What AEW Dynamite must do to compete with NXT



Kenny Omega walks into the ring for his match.

Bradley Piros, Sports Editor

Ever since the debut of AEW (All Elite Wrestling) on network television back on Oct. 2, it immediately garnered the attention of wrestling fans all around. It dominated the ratings war against WWE’s Wednesday night program, NXT, for all except two weeks, those being the past couple of weeks.

Ever since AEW got up and running on TNT, they won the ratings war against NXT for seven straight weeks because they were new and intriguing. They only lost the past couple of weeks because of the amazing booking from NXT before WWE’s Survivor Series and the Thanksgiving Holiday.

Now, I’m a big NXT guy myself, but I have been keeping up with AEW from week to week because they do have some talent that interests me. They have arguably the best wrestler in the world in Kenny Omega alongside with so many other great supporting talents.

Insert the two guys that jumped ship from WWE, Jon Moxley and PAC, formerly Dean Ambrose and Neville in WWE, respectively. They’re both spectacular to watch and have already had some epic matches under the AEW umbrella.

Then there is the well-worked angle between Chris Jericho and Cody Rhodes. It’s not the best angle in wrestling, but it is up there.

Cody promised everyone that he would win the title from Jericho at Full Gear a couple of weeks ago, but failed to do so. Cody said if he didn’t beat Jericho for the belt that he would never challenge for it again. The main storyline was between Cody and Maxwell Jacob Freedman, though.

The two went into the night as best friends and left mortal enemies. After MJF threw in the towel and forfeited the match for Cody, he apologized and the two had a moment in the ring. Then MJF turned heel and kicked Cody square in the balls, making it one of the most promising feuds in AEW.

There’s a lot to talk about, but I’m not here to recap everything that’s happened or compare them with NXT. I’m here to talk about some of the problems they have and some of the things they’ll need to fix if they want to get back on top of the ratings war.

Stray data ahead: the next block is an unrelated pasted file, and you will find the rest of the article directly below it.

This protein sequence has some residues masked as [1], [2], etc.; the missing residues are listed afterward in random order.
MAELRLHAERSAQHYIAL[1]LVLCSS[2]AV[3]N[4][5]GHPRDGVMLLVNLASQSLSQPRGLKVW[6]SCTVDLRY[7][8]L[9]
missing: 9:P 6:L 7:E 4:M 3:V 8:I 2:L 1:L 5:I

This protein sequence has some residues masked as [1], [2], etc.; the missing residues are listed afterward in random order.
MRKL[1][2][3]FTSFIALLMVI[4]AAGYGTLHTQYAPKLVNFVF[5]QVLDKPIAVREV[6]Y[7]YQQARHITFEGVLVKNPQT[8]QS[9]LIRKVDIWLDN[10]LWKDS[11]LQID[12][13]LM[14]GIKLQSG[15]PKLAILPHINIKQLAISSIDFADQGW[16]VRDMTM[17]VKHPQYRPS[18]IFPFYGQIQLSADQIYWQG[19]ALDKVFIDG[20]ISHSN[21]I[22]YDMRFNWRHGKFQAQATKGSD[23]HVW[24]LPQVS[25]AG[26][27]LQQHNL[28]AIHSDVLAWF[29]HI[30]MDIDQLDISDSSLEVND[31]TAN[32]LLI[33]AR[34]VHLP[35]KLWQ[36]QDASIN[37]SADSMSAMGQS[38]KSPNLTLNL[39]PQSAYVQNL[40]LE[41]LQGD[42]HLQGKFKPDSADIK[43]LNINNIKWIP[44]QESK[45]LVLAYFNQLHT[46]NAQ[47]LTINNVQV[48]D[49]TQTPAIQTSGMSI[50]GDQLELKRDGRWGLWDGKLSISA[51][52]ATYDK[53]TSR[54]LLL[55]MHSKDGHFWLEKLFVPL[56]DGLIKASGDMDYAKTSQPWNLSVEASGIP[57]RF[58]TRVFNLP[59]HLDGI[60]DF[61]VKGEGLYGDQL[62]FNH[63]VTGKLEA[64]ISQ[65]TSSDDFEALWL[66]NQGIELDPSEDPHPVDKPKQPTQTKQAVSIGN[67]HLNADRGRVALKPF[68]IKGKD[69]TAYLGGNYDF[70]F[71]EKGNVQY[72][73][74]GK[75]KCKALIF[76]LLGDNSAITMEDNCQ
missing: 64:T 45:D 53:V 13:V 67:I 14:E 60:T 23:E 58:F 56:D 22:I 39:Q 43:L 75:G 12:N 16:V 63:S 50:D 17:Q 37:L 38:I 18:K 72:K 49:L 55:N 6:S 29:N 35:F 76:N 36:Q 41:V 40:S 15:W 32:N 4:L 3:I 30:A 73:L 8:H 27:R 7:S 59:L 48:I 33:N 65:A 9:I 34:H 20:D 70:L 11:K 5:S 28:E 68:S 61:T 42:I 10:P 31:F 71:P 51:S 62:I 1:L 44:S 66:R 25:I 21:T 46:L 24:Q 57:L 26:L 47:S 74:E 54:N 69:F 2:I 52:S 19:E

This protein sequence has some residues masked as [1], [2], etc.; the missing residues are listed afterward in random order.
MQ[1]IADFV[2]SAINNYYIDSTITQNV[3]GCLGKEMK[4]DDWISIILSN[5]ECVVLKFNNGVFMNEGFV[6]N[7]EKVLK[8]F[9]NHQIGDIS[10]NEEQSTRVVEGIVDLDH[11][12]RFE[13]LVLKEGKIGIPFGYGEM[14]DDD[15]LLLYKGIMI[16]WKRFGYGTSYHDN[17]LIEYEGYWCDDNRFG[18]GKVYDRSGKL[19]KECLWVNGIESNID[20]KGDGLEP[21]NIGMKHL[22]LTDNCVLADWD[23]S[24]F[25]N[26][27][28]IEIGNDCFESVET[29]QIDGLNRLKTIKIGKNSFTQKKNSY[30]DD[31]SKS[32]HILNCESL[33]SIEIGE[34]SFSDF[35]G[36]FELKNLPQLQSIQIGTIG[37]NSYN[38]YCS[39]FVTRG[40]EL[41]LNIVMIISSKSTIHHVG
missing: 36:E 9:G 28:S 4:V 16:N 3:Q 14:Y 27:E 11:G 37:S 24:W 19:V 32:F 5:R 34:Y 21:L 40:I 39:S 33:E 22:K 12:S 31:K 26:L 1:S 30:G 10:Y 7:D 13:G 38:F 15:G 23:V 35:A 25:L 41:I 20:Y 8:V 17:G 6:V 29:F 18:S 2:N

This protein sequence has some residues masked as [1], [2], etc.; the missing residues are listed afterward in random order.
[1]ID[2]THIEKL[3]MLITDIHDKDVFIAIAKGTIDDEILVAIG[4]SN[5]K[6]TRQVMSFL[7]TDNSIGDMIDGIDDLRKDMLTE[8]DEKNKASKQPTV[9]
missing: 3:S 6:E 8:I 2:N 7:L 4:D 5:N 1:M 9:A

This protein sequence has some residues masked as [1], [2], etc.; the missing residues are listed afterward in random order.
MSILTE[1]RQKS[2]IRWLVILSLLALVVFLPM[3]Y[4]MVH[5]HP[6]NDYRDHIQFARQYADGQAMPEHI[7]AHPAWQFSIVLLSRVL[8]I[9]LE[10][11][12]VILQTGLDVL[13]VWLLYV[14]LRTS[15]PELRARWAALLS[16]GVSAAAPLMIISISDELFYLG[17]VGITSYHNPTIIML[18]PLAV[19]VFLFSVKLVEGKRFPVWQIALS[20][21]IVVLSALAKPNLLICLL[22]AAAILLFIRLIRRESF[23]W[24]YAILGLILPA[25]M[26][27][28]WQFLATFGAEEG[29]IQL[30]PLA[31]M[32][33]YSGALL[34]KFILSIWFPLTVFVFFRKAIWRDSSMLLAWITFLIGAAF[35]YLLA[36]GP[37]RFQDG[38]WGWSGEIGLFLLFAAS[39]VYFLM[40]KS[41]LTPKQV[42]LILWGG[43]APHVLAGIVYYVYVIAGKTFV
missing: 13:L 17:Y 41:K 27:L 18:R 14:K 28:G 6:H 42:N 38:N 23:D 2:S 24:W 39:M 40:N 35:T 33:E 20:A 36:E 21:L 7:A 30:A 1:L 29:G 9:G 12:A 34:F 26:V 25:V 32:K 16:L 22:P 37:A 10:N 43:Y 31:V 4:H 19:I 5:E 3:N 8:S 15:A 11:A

Myself and Western Courier editor-in-chief Devon Greene met up with my dad at the University of Illinois State Farm Center in Champaign for this past Wednesday’s installment of AEW Dynamite and one of the main things that stuck out to us was how empty the arena was.

Let’s take into consideration that they were just in Chicago the week before and they did have a good crowd there, but not so much in the smaller college town of Champaign. It was at least half empty in an arena that only holds 10,500 to begin with.

That’s with half of it blocked off with the huge stage, and the place still looked empty. While we were there, we even noticed a few wrestlers take a look around the place and realize how little people were there.

So that’s the first thing I think they could change, take it to smaller venues until you build up enough people to actually sell out an arena. I said I wasn’t going to compare, but that’s what NXT does so well. They don’t travel and always hold their weekly shows at Full Sail University which seats maybe 700 people. It creates a more intimate experience and it really brings out how lively the smaller crowd is.

While we were at the show we were paying attention to how long each match was, and they were all generally the same. Every single match felt like it was about 12 minutes. There is no diversity in match length and it makes for a boring and predictable show.

The wrestlers in the ring are top notch, but they always seem to be putting on the same match time after time. This leads to another thing they have a problem with, which is building up their talent.

When every match is around the 12-minute mark, it doesn’t really do anything to help better the talent. If you want someone to come out the other side looking strong, you send them in there to beat up their opponents in around two minutes or less so they come out looking dominant.

AEW doesn’t really do that. Instead, it seems like their top guys are struggling to beat the up and coming talent. There was one match at the show we were at that really defined this point. Omega had a match on AEW Dark with a guy none of us had heard of, but the match was at least 15 minutes. If Omega is hailed as the best wrestler in the world, then why did it take him so long to beat some random opponent?

The last thing I have is that they have trouble defining true faces and heels, or good guys and bad guys. Most everybody under the brand falls somewhere in between. Moxley, PAC, Hangman Page, SCU, Lucha Bros. and so many more fall into this weird category.

Cody vs. Jericho is the main face vs. heel feud that they have going right now with a few other names being definitive good or bad guys. This is something they’ll have to do if they want their fans to believe in the wrestlers.

While AEW does plenty of things right, they also have their discrepancies. If they want to regain the top spot in the rating wars, they’ll have to fix a couple of those things.

Many people thought AEW was going to fail, but it’s clear that they’re here to stay and that they mean business. There’s so much good wrestling going on in the world right now, but that was just my honest review after seeing AEW Dynamite first hand.